DJI Active Track 360 Full Tutorial: Updated Settings and Features

What's going on, guys? Billy here. With the brand new Mini 4 Pro from DJI, they included a new version of their Active Track system, called Active Track 360.

To give you a quick rundown, this new feature has a new user interface that gives you more control over which direction the drone flies and where it follows you from, overall resulting in more dynamic shots. Just recently, though, DJI has brought this new feature over to the , and they've given us some new settings to change so that we can tailor the Active Track experience to the way we want these drones to fly.

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Now, for those of you keeping track at home, these two drones on the table right here, the Mini 4 Pro and the Air 3, are the only two drones that have this new Active Track 360 system. The Mavic 3 line of drones, which is their highest-end offering, still uses the old version of Active Track with the old user interface at the time of filming this video.

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Okay, so basically, now that all of DJI's drones have the upgraded obstacle avoidance camera hardware, it gives them the ability to see better around the drone and therefore fly better autonomously. This means that no matter which direction the drone flies in – left, right, backwards, or forwards – it doesn't matter; it'll be able to see obstacles that are close by.

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My experience using DJI Active Track

Over my time using Active Track, I've gotten really comfortable putting the drone out in a space and letting it fly by itself because of this upgraded hardware. These cameras are a lot better than the previous obstacle avoidance cameras, so they have a wider field of view, a higher resolution, and not to mention, there are just more of them. So having confidence in your drone is really the first step to a successful Active Track flight.

The next step is to put the drone in an area where you know it's going to succeed. I say this all the time in all of my tracking videos: don't try and push the limits and see if the drone can fly in an area just because it's difficult and just because you want to see if it will crash or not. Always put it in an area where you know it's going to have the best success at tracking you.

Like, if I'm riding down a tight path with trees on either side, there's no way I'm going to try and have it track me from the left or right. Instead, I'm going to have it follow me from the front or back, where there's open space. You also have to understand the limitations of the sensors; small wires and branches are not your drone's friend. It is extremely hard for the cameras on the drone to pick up these small objects, especially at higher speeds, so be careful when you're out flying.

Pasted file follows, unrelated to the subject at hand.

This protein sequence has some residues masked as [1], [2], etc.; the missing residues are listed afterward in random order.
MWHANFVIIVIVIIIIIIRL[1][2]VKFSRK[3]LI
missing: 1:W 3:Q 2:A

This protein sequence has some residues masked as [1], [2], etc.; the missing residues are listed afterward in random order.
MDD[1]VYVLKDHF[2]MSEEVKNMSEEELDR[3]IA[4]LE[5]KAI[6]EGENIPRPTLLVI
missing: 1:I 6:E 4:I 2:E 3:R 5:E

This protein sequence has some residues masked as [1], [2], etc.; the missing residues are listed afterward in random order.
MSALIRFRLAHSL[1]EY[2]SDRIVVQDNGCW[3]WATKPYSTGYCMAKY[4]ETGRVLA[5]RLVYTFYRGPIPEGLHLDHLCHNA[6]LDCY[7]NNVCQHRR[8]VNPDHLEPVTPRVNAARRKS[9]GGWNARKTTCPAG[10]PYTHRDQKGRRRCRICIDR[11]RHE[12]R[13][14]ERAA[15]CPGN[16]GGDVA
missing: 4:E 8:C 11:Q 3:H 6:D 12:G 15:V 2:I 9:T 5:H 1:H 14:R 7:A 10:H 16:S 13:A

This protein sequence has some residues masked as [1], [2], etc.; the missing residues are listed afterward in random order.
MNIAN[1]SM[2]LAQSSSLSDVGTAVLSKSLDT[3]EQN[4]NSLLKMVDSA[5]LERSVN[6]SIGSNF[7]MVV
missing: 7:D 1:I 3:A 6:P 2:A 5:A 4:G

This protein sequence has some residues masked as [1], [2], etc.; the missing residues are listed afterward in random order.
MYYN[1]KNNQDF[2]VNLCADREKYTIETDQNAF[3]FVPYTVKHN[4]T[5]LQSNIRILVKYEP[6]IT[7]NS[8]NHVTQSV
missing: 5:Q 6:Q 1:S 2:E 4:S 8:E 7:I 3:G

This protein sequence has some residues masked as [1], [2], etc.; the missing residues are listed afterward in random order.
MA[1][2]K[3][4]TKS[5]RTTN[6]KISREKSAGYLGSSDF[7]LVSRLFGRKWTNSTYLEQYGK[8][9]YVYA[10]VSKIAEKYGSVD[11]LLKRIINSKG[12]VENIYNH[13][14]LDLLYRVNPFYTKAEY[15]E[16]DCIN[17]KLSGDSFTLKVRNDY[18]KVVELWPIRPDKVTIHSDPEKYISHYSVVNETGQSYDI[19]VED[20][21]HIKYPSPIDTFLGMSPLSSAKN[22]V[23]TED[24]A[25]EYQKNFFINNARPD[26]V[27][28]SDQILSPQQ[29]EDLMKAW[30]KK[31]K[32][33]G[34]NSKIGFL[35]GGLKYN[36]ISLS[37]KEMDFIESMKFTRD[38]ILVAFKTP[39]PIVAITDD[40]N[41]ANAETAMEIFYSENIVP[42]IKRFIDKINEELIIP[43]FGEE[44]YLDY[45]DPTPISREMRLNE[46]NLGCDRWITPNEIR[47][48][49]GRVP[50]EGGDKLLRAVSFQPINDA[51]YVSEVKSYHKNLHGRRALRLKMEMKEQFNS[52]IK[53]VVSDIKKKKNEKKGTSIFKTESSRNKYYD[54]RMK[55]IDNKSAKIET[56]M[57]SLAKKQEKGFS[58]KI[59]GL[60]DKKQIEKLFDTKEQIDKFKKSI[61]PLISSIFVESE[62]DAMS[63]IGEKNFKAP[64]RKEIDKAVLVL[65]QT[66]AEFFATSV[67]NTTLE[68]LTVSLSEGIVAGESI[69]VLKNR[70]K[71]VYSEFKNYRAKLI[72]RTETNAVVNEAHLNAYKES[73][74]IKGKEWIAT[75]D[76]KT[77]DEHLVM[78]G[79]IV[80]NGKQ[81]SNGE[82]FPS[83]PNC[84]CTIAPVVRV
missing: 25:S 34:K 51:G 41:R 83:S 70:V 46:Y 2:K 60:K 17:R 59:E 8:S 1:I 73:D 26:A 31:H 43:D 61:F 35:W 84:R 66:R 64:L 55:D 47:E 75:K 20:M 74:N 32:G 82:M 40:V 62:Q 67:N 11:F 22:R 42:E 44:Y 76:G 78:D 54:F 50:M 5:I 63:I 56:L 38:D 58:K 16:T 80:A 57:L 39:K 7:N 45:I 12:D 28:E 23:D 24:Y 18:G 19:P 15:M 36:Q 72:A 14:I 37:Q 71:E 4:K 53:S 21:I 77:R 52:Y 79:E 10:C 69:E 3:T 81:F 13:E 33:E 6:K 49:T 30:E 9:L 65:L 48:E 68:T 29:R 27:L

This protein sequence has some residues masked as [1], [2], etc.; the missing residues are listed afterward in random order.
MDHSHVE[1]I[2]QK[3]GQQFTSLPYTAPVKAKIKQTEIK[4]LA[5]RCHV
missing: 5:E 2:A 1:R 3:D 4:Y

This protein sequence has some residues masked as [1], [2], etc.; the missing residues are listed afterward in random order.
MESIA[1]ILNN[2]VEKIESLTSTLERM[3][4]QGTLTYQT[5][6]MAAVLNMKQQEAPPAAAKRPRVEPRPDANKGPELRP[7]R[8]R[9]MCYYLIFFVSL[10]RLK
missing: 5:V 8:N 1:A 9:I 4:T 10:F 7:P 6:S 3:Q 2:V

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Okay, so now that we have all that preliminary stuff out of the way, let's get into how Active Track 360 actually works on these drones. So from the main flight screen, to start up Active Track, you'll want to drag a box over your subject. The drone will snap onto the position and automatically start tracking. But, by default, it will be in the shooting mode, so it'll be sitting there until you select ‘Active Shots' from the bottom menu. After selecting ‘Active Shots,' you'll have the option to choose between three different flight modes or styles: Auto, Manual, and Parallel.

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That first option, Auto, is a brand new mode or feature that's been added in the newest for both of these drones, and pretty much gives you a fully hands-off experience when using Active Track, allowing the drone to completely fly by itself, which is awesome. But it also comes with its downsides. So basically, the way that it works is you just press on auto, and that's it.

The drone does the rest for you, changing its position in space, changing its altitude, changing its distance. It pretty much comes alive and takes on a mind of its own without you having to provide any input whatsoever. You also get to see what the drone is thinking and what it's doing right there at the top. So it'll tell you if it's going to do a helix or if it's following you, so it gives you an understanding of what the drone is thinking and what it's currently doing.

In theory, I really enjoy being able to focus on the activity that I'm doing and just let the drone focus on capturing the video for me. The biggest problem, though, is unfortunately the thing that makes this feature what it is, right? So being able to fly autonomously all by itself is actually also its downside, as it can kind of be untrustworthy and in some situations unusable. Like when I'm out in the open and the drone is doing its thing, performing helixes, orbiting, and changing the drone's position, there's not a problem.